5 Things I Learned Shooting in a Studio with PJ Pantelis

Recently, I kicked off my boots and headed indoors with music photographer and YouTube tutorial/vlog champion, Pj Pantelis.

I captured some film photographs on this Mamiya 645 while Pj gave my 70-200 a run. Image by  Andrew Basso .

I captured some film photographs on this Mamiya 645 while Pj gave my 70-200 a run. Image by Andrew Basso.

Being such a huge fan of the outdoors and the sense of adventure that comes along with my photography, shooting in a studio environment is not something that I have had a lot of experience with. I used to occasionally tag along with a friend of mine when she was shooting in the studio but years have passed and I had barely pulled my first camera out of the box at the time. 

Roll in PJ.

PJ has been shooting bands for a couple of years and, thanks to his powerhouse work ethic, manages to churn out gem after gem for his clients.

We got in contact to discuss some work for his YouTube channel and I was fortunate enough to have him extend the offer to me to join him in the studio on a shoot for a band. He gave me the heads up on the brief for the shoot and, a couple of days later, I found myself walking into a room of people that I'd never met at Andrew Basso's Electrum Photography studio. Here are 5 things that I learned from the experience.

1) Be Personable.
This was the first thing that I noticed. I was barely two feet in the door before there was a huge smile staring at me and introducing me to everyone involved in the shoot. Watching PJ work, it was abundantly clear that his personality drives a lot of the interaction between photographer and subject. The words "that's awesome", "great", "that looks sick" were constantly streaming from his mouth at the band he was shooting and I could actually see the way it lifted their energy and encouraged them to experiment more with how they positioned themselves. He refers to everyone by name and knows their role in the band (or in the bts of the shoot) and presents his directions as something interesting or exciting to try. At one point, I heard the phrase "think JB in My Calvins" and, sure enough, there was a metal version of JB doing My Calvins. He asked me to roll back part of a black sheet, but the delivery was "this is looking great! Do you want to try pulling that back a little? Yeah, awesome. Maybe even some more, that'll look perfect!". Everything is delivered with positive affirmations and that sets a really comfortable dynamic. Which brings me to the second thing that I learned...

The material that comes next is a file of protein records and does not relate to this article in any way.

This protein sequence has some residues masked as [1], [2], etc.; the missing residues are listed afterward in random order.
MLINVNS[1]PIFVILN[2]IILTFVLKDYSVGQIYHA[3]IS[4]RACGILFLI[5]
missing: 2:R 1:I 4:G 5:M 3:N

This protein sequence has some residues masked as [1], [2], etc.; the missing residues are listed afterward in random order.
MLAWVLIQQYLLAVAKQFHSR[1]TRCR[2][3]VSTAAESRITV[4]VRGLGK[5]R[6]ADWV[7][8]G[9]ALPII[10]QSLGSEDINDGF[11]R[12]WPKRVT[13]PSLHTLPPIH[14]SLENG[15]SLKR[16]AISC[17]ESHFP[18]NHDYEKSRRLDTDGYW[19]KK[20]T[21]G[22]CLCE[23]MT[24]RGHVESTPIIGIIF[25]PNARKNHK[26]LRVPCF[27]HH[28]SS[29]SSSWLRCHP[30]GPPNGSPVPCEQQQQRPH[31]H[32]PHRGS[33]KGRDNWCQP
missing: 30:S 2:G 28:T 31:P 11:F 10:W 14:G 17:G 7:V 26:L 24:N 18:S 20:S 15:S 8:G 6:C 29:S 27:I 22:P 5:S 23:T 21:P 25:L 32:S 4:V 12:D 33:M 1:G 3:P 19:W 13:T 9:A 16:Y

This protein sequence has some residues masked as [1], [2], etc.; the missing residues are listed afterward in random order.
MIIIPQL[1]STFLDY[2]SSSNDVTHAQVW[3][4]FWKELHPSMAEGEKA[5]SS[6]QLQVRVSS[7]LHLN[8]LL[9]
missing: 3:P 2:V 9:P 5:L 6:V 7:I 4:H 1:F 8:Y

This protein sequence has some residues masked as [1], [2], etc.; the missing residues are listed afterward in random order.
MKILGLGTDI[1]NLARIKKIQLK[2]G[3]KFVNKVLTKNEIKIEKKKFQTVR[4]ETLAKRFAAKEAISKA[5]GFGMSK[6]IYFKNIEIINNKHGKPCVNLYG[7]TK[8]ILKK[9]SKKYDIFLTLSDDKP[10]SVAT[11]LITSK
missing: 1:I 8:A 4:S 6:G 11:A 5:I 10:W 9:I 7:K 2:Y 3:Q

2) Build the Client's Trust.
Before the shoot began, PJ explained the brief in detail with his client again. It was their brief, but his intimate understanding of what they were trying to achieve together laid the foundations for a successful time on both sides of the camera. During each set of images, he didn't fragment the moment by stopping to check his camera's LCD screen but consistently reminded his clients that they were doing well, the poses were looking natural and that they were "definitely getting some amazing shots". When directing the band members, he explained what he wanted them to do but also assured them as to why - generating a sense of comfort in posing in a manner that may have felt awkward or as though it wouldn't translate in the images. After each set of images, I noticed that he would only flick through a small handful of captures with the band to show them the success that they were having. This kept up the excitement to create more and allowed the band to ease, knowing that PJ had already delivered on what he promised. This opened them up to new ideas.